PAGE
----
Windows 11’s Moment 3 update can now be downloaded by anyone who wants to grab it, but you still might want to let caution take the driving seat (and leave valor in the passenger seat) for now.
Wait a minute, you might be thinking: hasn’t Moment 3 already been released? Well, technically yes, it has, but as we covered recently, the feature update hasn’t been made available to all Windows 11 PCs.
In fact, when Microsoft first opened the gates with Moment 3, it was only offered to those who had enabled the option to ‘Get the latest updates as soon as they’re available’. But even then, having turned on that setting was not a guarantee of receiving the upgrade – Moment 3 was still rolled out gradually in a phased manner among that user base.
However, if you’ve missed out on Moment 3 so far, now anyone can get it, as the upgrade has been released as June’s optional update (patch KB5027303).
Whether you should jump on this update right now, though, is another matter, as we mentioned at the outset. Let’s discuss that further…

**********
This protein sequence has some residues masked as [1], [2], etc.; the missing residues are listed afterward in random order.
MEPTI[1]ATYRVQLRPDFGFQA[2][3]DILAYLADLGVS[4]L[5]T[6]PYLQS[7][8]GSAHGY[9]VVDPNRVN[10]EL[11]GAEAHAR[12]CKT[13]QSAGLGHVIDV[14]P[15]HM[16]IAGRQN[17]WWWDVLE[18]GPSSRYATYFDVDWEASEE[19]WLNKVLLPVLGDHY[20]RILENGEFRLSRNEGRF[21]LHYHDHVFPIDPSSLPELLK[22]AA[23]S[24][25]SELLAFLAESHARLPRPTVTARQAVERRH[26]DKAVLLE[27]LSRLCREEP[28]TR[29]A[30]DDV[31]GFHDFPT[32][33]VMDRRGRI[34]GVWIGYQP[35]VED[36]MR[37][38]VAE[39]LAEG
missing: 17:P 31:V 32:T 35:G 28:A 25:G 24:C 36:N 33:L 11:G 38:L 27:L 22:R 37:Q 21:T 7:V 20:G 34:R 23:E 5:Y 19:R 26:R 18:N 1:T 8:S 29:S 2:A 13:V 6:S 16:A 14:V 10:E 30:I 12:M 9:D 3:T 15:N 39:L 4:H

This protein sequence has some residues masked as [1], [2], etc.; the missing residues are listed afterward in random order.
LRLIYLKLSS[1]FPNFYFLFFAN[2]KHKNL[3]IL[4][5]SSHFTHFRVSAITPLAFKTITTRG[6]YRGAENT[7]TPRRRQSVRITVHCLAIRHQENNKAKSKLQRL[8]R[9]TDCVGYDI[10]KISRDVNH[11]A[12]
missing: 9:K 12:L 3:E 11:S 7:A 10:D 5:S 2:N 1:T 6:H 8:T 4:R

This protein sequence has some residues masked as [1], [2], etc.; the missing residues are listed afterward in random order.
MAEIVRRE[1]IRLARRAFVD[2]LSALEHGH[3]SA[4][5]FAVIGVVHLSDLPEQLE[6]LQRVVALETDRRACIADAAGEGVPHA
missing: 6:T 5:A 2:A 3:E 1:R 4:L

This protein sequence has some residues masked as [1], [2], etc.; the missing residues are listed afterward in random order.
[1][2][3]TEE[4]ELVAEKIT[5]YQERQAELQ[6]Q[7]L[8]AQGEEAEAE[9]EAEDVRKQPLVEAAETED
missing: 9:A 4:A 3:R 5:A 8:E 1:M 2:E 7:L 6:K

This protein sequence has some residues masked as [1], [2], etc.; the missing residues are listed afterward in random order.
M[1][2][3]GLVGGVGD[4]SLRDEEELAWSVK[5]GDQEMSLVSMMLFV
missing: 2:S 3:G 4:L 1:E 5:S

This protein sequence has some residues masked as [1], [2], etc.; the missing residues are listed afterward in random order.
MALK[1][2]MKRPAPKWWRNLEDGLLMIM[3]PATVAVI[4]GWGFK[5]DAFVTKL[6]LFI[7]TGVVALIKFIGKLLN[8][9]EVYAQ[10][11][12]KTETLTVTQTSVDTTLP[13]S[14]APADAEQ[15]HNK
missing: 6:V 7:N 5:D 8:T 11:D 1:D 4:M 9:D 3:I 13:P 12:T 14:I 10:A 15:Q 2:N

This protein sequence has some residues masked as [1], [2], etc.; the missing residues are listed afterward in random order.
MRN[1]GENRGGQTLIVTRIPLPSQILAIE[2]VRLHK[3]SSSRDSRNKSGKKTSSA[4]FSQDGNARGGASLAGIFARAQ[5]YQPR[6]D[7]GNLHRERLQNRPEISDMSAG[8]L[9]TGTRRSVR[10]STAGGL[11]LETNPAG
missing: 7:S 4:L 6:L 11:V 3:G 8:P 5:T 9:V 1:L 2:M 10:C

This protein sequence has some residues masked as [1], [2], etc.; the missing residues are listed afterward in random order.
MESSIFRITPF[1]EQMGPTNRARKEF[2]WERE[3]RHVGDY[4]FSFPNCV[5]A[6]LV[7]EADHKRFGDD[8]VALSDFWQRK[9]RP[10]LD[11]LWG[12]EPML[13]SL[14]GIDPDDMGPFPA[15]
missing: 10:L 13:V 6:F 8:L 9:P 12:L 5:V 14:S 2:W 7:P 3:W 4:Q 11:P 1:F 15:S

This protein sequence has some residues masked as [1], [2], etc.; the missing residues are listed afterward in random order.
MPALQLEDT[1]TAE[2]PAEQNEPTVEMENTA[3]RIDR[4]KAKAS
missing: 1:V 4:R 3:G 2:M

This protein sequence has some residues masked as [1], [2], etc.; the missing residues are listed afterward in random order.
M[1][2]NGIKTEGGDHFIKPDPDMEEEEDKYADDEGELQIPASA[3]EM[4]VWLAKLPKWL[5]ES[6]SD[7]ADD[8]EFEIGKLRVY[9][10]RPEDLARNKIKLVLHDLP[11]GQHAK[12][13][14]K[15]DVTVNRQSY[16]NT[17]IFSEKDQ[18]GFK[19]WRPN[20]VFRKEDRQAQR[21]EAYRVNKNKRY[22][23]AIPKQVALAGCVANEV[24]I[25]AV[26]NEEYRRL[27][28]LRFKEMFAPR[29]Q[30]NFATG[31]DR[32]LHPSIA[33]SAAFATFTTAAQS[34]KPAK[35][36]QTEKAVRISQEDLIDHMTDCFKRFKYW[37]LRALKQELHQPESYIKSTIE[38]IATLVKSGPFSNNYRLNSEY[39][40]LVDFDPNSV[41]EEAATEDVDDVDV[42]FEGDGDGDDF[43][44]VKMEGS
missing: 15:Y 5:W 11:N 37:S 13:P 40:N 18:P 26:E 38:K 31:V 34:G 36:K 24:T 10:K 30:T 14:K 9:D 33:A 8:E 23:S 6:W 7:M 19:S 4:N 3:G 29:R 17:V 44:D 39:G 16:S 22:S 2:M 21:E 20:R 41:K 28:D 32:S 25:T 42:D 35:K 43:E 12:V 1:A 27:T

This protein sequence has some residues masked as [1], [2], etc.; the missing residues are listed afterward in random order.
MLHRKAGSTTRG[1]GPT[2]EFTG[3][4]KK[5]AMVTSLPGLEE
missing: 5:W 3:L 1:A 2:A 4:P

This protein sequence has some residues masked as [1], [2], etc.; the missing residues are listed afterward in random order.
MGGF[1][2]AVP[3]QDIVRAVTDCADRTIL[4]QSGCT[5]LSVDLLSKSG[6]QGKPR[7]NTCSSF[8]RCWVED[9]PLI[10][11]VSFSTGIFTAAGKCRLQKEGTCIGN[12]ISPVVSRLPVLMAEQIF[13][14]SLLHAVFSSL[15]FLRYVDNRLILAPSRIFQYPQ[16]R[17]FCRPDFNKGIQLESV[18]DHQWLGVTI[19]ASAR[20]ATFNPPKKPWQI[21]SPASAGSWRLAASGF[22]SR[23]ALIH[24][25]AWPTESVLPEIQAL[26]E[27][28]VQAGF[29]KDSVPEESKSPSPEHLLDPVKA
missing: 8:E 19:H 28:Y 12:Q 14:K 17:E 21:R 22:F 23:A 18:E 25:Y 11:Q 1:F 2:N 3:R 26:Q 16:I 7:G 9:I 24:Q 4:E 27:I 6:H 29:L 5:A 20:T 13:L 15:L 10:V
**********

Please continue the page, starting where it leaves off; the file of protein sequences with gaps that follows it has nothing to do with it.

Analysis: It’s optional for an important reason
Why shouldn’t you download KB5027303? Well, it might have all those juicy Moment 3 features you’ve been hungering for – and there are some nifty bits of functionality added, as we’ve covered previously – but it is still a preview update.
That’s why it’s optional, because this is the last stage of testing for the package. And as it’s effectively beta software – albeit in its final incarnation, so likely pretty stable – you still have a higher chance of encountering bugs than with the full release version.
This is why it’s generally better to wait for that full release version, which in the case of Moment 3, will pitch up next month (it should arrive on July 11, as part of Microsoft’s monthly cumulative update for Windows 11).
At that point, of course, you’ll have no choice but to take Moment 3 onboard your Windows 11 installation (beyond the ability to delay it for a short time, if you choose – as with any cumulative update in Windows 11 Home).
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Darren is a freelancer writing news and features for TechRadar (and occasionally T3) across a broad range of computing topics including CPUs, GPUs, various other hardware, VPNs, antivirus and more. He has written about tech for the best part of three decades, and writes books in his spare time (his debut novel - 'I Know What You Did Last Supper' - was published by Hachette UK in 2013).